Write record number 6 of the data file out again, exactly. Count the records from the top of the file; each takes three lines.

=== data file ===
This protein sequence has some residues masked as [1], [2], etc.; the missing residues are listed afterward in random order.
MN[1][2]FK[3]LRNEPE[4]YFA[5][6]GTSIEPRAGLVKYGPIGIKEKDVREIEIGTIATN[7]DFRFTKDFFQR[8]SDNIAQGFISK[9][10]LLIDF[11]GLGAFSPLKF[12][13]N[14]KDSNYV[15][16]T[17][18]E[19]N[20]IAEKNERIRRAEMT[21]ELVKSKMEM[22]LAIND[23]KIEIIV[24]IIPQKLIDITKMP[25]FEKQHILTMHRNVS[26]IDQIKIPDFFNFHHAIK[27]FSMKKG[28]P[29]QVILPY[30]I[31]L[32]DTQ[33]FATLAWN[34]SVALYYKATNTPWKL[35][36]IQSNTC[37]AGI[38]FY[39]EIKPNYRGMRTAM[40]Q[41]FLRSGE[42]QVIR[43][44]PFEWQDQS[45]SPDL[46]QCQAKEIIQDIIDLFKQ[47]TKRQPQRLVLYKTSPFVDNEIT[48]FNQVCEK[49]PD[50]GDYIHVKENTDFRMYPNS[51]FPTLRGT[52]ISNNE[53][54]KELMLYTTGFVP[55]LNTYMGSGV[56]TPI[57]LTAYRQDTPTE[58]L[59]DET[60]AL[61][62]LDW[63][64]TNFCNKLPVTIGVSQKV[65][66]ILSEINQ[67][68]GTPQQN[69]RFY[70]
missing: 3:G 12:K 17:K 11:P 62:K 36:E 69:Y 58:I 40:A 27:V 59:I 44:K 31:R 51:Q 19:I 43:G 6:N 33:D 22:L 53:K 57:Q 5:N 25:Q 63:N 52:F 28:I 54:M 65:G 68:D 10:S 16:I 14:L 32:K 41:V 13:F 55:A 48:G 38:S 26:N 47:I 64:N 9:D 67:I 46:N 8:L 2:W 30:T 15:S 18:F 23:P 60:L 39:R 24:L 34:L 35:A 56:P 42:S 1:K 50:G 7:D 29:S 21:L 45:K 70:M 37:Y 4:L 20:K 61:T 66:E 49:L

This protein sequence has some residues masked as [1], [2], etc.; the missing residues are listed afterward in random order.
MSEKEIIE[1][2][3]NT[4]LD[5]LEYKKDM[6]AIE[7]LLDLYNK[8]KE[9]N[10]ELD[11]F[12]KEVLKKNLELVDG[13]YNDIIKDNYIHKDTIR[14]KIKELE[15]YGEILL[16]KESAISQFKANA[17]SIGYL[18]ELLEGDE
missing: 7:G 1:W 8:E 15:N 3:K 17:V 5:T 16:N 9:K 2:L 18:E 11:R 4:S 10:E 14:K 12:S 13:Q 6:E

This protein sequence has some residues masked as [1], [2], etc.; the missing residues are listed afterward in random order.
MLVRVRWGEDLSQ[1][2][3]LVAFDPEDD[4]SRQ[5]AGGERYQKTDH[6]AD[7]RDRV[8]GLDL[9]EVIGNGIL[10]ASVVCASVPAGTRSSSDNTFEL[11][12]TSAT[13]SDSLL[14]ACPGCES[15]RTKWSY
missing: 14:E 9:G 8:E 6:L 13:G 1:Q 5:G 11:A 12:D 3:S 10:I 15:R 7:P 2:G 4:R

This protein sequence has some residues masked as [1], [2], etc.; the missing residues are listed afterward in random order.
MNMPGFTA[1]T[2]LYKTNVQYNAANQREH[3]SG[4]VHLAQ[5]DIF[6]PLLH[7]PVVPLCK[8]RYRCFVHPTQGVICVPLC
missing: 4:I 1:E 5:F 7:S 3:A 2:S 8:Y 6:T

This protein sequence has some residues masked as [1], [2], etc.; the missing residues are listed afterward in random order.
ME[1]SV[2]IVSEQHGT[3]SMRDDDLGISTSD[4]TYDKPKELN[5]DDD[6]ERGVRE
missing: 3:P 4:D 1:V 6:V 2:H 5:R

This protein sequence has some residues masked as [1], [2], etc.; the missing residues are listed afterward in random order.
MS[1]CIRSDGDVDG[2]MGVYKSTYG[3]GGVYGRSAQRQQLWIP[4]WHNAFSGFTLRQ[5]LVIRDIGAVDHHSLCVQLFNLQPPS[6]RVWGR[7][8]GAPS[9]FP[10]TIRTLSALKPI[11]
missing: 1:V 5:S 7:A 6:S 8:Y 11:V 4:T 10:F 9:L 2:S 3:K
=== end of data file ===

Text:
This protein sequence has some residues masked as [1], [2], etc.; the missing residues are listed afterward in random order.
MS[1]CIRSDGDVDG[2]MGVYKSTYG[3]GGVYGRSAQRQQLWIP[4]WHNAFSGFTLRQ[5]LVIRDIGAVDHHSLCVQLFNLQPPS[6]RVWGR[7][8]GAPS[9]FP[10]TIRTLSALKPI[11]
missing: 1:V 5:S 7:A 6:S 8:Y 11:V 4:T 10:F 9:L 2:S 3:K